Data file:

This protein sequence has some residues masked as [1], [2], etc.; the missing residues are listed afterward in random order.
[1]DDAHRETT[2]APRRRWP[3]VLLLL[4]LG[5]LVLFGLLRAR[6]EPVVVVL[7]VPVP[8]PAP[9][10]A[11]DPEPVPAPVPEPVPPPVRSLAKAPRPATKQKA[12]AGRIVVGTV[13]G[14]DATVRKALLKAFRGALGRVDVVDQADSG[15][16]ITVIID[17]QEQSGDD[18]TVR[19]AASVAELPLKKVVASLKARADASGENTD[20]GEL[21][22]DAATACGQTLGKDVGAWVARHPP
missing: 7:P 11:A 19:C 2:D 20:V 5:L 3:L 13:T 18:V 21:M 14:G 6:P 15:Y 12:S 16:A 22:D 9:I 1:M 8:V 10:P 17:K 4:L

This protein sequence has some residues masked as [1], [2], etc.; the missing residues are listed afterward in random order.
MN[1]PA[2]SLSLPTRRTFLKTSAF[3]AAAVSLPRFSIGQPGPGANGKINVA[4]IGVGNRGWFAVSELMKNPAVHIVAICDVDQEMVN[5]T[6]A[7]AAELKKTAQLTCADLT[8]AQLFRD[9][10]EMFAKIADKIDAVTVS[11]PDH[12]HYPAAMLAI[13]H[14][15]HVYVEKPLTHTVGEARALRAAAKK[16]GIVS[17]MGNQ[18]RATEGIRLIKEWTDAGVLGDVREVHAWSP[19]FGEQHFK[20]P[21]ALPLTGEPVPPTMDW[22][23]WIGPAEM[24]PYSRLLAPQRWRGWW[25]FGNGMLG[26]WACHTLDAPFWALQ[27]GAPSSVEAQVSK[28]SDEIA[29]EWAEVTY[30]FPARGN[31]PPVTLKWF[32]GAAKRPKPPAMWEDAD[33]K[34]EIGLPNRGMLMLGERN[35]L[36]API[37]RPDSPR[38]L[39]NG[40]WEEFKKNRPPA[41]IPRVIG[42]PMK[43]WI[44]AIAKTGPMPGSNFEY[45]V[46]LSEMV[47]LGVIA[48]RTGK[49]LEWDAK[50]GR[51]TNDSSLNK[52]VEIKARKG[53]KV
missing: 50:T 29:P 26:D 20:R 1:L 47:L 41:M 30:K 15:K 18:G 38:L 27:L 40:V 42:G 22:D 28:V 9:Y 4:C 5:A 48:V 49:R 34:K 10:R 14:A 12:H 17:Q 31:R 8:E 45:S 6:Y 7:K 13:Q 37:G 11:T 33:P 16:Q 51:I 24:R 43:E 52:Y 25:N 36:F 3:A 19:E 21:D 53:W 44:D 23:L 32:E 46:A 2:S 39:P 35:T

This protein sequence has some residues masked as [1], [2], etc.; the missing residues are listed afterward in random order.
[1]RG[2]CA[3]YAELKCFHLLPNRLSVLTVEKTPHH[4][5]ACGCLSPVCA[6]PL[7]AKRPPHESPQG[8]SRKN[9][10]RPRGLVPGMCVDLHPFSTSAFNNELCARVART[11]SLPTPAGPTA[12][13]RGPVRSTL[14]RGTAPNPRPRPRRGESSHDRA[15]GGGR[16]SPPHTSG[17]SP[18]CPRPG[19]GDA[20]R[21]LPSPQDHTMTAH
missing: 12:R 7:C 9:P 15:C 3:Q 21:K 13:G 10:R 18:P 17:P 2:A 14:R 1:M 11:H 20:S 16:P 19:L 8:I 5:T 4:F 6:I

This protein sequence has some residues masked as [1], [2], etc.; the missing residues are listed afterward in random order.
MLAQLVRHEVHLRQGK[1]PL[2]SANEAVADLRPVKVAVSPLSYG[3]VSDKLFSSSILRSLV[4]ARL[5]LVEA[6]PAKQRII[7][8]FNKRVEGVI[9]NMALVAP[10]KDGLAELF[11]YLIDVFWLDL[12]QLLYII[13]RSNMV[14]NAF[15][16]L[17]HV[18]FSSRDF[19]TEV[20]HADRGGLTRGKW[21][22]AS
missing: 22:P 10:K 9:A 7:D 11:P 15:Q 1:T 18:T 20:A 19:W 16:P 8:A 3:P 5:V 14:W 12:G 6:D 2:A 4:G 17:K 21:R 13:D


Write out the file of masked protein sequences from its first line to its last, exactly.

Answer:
This protein sequence has some residues masked as [1], [2], etc.; the missing residues are listed afterward in random order.
[1]DDAHRETT[2]APRRRWP[3]VLLLL[4]LG[5]LVLFGLLRAR[6]EPVVVVL[7]VPVP[8]PAP[9][10]A[11]DPEPVPAPVPEPVPPPVRSLAKAPRPATKQKA[12]AGRIVVGTV[13]G[14]DATVRKALLKAFRGALGRVDVVDQADSG[15][16]ITVIID[17]QEQSGDD[18]TVR[19]AASVAELPLKKVVASLKARADASGENTD[20]GEL[21][22]DAATACGQTLGKDVGAWVARHPP
missing: 7:P 11:A 19:C 2:D 20:V 5:L 3:L 13:T 18:V 21:M 14:G 6:P 15:Y 12:S 16:A 22:D 9:I 1:M 8:V 10:P 17:K 4:L

This protein sequence has some residues masked as [1], [2], etc.; the missing residues are listed afterward in random order.
MN[1]PA[2]SLSLPTRRTFLKTSAF[3]AAAVSLPRFSIGQPGPGANGKINVA[4]IGVGNRGWFAVSELMKNPAVHIVAICDVDQEMVN[5]T[6]A[7]AAELKKTAQLTCADLT[8]AQLFRD[9][10]EMFAKIADKIDAVTVS[11]PDH[12]HYPAAMLAI[13]H[14][15]HVYVEKPLTHTVGEARALRAAAKK[16]GIVS[17]MGNQ[18]RATEGIRLIKEWTDAGVLGDVREVHAWSP[19]FGEQHFK[20]P[21]ALPLTGEPVPPTMDW[22][23]WIGPAEM[24]PYSRLLAPQRWRGWW[25]FGNGMLG[26]WACHTLDAPFWALQ[27]GAPSSVEAQVSK[28]SDEIA[29]EWAEVTY[30]FPARGN[31]PPVTLKWF[32]GAAKRPKPPAMWEDAD[33]K[34]EIGLPNRGMLMLGERN[35]L[36]API[37]RPDSPR[38]L[39]NG[40]WEEFKKNRPPA[41]IPRVIG[42]PMK[43]WI[44]AIAKTGPMPGSNFEY[45]V[46]LSEMV[47]LGVIA[48]RTGK[49]LEWDAK[50]GR[51]TNDSSLNK[52]VEIKARKG[53]KV
missing: 50:T 29:P 26:D 20:R 1:L 47:L 41:M 30:K 15:K 18:G 38:L 27:L 40:V 42:G 22:D 28:V 9:Y 4:C 5:A 48:V 49:R 34:K 10:R 14:A 12:H 17:Q 31:R 8:E 45:S 6:Y 7:K 13:Q 37:G 11:T 33:P 16:Q 51:I 24:R 43:E 52:Y 25:N 36:F 3:A 19:E 21:D 53:W 44:D 23:L 32:E 46:A 2:S 39:P 35:T

This protein sequence has some residues masked as [1], [2], etc.; the missing residues are listed afterward in random order.
[1]RG[2]CA[3]YAELKCFHLLPNRLSVLTVEKTPHH[4][5]ACGCLSPVCA[6]PL[7]AKRPPHESPQG[8]SRKN[9][10]RPRGLVPGMCVDLHPFSTSAFNNELCARVART[11]SLPTPAGPTA[12][13]RGPVRSTL[14]RGTAPNPRPRPRRGESSHDRA[15]GGGR[16]SPPHTSG[17]SP[18]CPRPG[19]GDA[20]R[21]LPSPQDHTMTAH
missing: 12:R 7:C 9:P 15:C 3:Q 21:K 13:G 10:R 18:P 17:P 2:A 14:R 1:M 11:H 20:S 16:P 19:L 8:I 5:T 4:F 6:I

This protein sequence has some residues masked as [1], [2], etc.; the missing residues are listed afterward in random order.
MLAQLVRHEVHLRQGK[1]PL[2]SANEAVADLRPVKVAVSPLSYG[3]VSDKLFSSSILRSLV[4]ARL[5]LVEA[6]PAKQRII[7][8]FNKRVEGVI[9]NMALVAP[10]KDGLAELF[11]YLIDVFWLDL[12]QLLYII[13]RSNMV[14]NAF[15][16]L[17]HV[18]FSSRDF[19]TEV[20]HADRGGLTRGKW[21][22]AS
missing: 22:P 10:K 9:A 7:D 11:P 15:Q 1:T 18:T 20:A 19:W 16:P 8:A 3:P 5:V 14:W 12:G 6:D 2:A 4:G 17:K 21:R 13:D